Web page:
Unicode question.

Hi. I am planning an installation of Axapta. We have some users in the Czech Republic and I was wondering if I should have “Initialize Database for Unicode” checked when setting up Axapta? BR /TLA

Hi Thomas, I am not familiar with characters in that country. But need be you can switch on ‘Initialize database for unicode’. As you are already aware this would slow down performance of Axapta. And I am not sure whether you are aware of this. One of the documents that I have on Axapta 4.0 says from ver 4.0, Axapta would provide full unicode support. Best regards, Harish Mohanbabu

Hi Thomas! If you have ONLY czech users, I think you could also setup the SQL Database to run with Czech collation. If you plan, however, to have e.g. danish, english and czech users (= data in these languages), you should use Unicode. My recommendation is: use Unicode if you are installing Axapta in a non Western European country. The performance slowdown is minimal.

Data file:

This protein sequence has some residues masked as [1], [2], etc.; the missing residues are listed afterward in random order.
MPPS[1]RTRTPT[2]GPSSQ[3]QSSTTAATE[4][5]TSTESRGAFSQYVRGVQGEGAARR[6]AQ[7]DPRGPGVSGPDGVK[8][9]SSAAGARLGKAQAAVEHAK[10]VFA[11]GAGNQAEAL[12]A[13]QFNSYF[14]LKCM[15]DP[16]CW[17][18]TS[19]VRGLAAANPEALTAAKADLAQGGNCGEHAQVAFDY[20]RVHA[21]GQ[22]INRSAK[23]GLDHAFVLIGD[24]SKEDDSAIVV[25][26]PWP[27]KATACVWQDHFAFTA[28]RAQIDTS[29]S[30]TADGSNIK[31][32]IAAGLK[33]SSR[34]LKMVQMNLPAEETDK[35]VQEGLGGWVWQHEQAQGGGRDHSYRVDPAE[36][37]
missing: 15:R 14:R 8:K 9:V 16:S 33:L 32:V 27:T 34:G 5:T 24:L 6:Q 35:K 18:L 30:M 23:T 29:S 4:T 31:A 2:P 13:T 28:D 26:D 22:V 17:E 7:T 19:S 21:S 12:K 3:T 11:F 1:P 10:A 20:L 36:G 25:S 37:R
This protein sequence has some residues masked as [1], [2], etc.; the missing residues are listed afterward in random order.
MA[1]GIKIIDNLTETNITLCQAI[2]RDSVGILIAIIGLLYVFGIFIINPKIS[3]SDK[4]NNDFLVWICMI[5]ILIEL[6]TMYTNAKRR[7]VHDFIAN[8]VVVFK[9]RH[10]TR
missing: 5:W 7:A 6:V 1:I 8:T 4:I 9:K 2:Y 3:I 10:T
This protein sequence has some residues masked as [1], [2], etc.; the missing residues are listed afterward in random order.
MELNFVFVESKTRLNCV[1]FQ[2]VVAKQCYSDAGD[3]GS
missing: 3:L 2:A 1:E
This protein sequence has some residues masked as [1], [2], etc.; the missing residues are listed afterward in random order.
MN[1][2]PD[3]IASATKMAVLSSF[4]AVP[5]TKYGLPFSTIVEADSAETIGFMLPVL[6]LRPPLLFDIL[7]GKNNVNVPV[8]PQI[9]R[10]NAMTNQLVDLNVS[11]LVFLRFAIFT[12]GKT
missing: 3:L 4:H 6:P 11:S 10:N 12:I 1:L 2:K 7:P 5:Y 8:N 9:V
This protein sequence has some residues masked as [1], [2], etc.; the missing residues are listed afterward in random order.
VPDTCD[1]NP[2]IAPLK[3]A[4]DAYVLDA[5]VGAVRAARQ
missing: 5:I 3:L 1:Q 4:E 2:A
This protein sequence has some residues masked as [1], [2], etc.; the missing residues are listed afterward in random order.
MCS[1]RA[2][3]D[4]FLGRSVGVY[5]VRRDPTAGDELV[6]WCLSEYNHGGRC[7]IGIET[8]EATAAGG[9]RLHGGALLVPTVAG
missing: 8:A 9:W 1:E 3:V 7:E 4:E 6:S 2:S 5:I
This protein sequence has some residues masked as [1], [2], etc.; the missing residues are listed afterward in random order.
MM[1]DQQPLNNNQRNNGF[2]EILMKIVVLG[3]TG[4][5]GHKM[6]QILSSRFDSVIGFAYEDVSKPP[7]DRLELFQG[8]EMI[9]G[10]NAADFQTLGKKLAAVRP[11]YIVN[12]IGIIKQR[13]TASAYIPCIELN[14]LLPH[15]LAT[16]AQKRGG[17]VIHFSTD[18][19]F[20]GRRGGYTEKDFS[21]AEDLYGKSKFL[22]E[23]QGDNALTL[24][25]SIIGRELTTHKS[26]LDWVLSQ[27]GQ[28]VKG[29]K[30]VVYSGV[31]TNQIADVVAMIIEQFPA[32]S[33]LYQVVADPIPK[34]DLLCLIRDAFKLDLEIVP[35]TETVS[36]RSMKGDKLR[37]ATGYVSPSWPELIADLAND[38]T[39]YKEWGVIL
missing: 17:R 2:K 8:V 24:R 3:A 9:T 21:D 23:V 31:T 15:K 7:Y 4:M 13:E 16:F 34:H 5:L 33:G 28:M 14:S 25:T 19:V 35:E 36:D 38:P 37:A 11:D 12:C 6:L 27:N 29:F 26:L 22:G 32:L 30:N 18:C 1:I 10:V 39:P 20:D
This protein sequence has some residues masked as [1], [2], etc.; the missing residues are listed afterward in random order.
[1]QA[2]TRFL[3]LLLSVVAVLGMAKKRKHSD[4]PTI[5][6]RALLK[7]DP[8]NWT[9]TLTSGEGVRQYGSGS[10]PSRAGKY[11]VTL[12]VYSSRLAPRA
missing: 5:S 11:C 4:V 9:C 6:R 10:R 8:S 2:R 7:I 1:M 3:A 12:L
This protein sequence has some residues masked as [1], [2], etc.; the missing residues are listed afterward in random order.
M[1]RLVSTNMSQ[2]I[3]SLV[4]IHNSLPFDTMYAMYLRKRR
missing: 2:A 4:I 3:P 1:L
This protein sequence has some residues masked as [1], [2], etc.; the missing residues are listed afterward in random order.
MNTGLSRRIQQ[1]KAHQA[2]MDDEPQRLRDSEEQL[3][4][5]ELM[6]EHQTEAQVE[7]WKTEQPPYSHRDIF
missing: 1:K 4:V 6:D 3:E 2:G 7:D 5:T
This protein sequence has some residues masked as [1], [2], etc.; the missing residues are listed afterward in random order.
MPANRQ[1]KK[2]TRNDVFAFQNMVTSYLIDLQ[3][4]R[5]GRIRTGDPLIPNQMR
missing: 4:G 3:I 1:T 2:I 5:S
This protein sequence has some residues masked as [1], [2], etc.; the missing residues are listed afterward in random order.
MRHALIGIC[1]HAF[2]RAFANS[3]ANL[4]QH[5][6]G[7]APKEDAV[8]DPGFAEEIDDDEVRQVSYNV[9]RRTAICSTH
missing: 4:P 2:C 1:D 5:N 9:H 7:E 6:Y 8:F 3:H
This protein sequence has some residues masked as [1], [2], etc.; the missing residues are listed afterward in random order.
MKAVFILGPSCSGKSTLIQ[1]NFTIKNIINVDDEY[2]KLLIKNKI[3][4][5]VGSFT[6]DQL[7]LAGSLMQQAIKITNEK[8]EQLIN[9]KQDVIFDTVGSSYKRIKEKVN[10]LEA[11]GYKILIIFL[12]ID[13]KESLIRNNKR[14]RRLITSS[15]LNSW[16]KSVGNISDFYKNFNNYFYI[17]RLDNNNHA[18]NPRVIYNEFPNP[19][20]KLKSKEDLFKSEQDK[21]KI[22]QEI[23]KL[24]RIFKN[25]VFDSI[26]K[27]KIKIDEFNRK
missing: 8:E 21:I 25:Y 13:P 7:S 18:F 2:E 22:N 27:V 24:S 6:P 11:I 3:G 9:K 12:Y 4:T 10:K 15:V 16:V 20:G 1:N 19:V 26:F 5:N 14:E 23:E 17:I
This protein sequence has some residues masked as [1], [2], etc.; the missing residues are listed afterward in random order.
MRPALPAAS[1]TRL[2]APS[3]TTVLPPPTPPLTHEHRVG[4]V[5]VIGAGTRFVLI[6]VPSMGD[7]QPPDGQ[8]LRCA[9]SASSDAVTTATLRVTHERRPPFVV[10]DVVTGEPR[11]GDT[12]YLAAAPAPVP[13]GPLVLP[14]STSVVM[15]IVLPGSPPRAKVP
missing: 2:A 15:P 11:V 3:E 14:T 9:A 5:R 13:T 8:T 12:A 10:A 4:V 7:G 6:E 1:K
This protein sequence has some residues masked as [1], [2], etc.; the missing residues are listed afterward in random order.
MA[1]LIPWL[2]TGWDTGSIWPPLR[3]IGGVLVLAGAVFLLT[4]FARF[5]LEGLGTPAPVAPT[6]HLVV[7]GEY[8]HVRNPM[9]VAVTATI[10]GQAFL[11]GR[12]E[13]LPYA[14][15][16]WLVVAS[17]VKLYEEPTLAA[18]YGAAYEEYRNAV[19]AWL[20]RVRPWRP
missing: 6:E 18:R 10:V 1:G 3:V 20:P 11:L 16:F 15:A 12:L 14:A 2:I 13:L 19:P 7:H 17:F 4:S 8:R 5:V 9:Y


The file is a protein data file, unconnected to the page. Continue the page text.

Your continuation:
Hi Thanks for your responds… There will be users from Czech Republic and scandinavia. The DB-backend is Oracle - and I can understand that the performance-impact is very little (1% extra CPU-load on AOS’es and DB-server). I’ll go for UniCode… BR Thomas

Hi, You must initialize with unicode when ever there will be accented characters in your data. Otherwise X++ does not differentiate nonaccented characters form accented ones. It is easy test with running this code: Print (‘Ä’==‘A’); Pause; which gives 0=false only with unicode initialized databases. The server layer collation order affects only how SQL sorts different characters. But Axapta kernel runs in different mode when running in unicode and does sortings by the end users locale. This is well described in the docment about unicode delivered with installation CD named: “DBCS and Unicode character set support in Navision Axapta”, chapter 1.2 Problem if not initializing for unicode: You can insert ItemId: ‘123A’ and ‘123Ä’ easily in your database and they sort ok. But when processing the item data by X++ nobody knows which one of those items is used. I have seen this happen on end user’s live production environment. With SQL server there is about 10% drawback in performace, and with Oracle it is about 2% br,